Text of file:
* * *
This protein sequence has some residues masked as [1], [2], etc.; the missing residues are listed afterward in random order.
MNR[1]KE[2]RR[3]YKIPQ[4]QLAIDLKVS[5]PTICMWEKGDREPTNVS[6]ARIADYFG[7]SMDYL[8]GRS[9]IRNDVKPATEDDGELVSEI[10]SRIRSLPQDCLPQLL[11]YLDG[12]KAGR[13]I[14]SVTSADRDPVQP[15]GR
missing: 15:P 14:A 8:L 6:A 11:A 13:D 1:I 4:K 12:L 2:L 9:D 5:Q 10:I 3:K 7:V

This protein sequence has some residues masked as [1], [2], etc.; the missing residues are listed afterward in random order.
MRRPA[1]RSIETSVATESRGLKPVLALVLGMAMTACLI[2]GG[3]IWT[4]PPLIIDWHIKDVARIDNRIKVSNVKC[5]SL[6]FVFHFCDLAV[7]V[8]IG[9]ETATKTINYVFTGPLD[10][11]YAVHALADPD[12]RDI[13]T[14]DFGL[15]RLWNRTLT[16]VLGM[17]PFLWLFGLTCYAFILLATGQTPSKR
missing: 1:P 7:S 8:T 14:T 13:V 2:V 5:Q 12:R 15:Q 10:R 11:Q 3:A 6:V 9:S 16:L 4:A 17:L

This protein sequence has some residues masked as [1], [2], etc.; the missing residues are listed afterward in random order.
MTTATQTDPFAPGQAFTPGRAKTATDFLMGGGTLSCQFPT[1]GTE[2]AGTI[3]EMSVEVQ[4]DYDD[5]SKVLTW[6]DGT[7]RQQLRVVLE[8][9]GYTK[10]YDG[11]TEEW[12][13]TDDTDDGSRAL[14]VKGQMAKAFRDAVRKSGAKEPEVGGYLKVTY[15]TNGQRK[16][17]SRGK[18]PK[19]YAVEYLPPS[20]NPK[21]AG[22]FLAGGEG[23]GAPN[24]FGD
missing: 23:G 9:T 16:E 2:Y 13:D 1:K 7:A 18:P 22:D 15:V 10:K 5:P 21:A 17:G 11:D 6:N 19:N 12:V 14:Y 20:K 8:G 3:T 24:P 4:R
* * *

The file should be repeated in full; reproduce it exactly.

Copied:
This protein sequence has some residues masked as [1], [2], etc.; the missing residues are listed afterward in random order.
MNR[1]KE[2]RR[3]YKIPQ[4]QLAIDLKVS[5]PTICMWEKGDREPTNVS[6]ARIADYFG[7]SMDYL[8]GRS[9]IRNDVKPATEDDGELVSEI[10]SRIRSLPQDCLPQLL[11]YLDG[12]KAGR[13]I[14]SVTSADRDPVQP[15]GR
missing: 15:P 14:A 8:L 6:A 11:A 13:D 1:I 4:K 12:L 2:L 9:D 5:Q 10:I 3:K 7:V

This protein sequence has some residues masked as [1], [2], etc.; the missing residues are listed afterward in random order.
MRRPA[1]RSIETSVATESRGLKPVLALVLGMAMTACLI[2]GG[3]IWT[4]PPLIIDWHIKDVARIDNRIKVSNVKC[5]SL[6]FVFHFCDLAV[7]V[8]IG[9]ETATKTINYVFTGPLD[10][11]YAVHALADPD[12]RDI[13]T[14]DFGL[15]RLWNRTLT[16]VLGM[17]PFLWLFGLTCYAFILLATGQTPSKR
missing: 1:P 7:S 8:T 14:T 13:V 2:V 5:Q 12:R 15:Q 10:R 11:Q 3:A 6:V 9:S 16:L 4:A 17:L

This protein sequence has some residues masked as [1], [2], etc.; the missing residues are listed afterward in random order.
MTTATQTDPFAPGQAFTPGRAKTATDFLMGGGTLSCQFPT[1]GTE[2]AGTI[3]EMSVEVQ[4]DYDD[5]SKVLTW[6]DGT[7]RQQLRVVLE[8][9]GYTK[10]YDG[11]TEEW[12][13]TDDTDDGSRAL[14]VKGQMAKAFRDAVRKSGAKEPEVGGYLKVTY[15]TNGQRK[16][17]SRGK[18]PK[19]YAVEYLPPS[20]NPK[21]AG[22]FLAGGEG[23]GAPN[24]FGD
missing: 23:G 9:T 16:E 2:Y 13:D 1:K 7:A 18:P 22:D 15:V 10:K 5:P 21:A 17:G 11:D 6:N 19:N 12:V 14:Y 20:K 8:G 3:T 24:P 4:R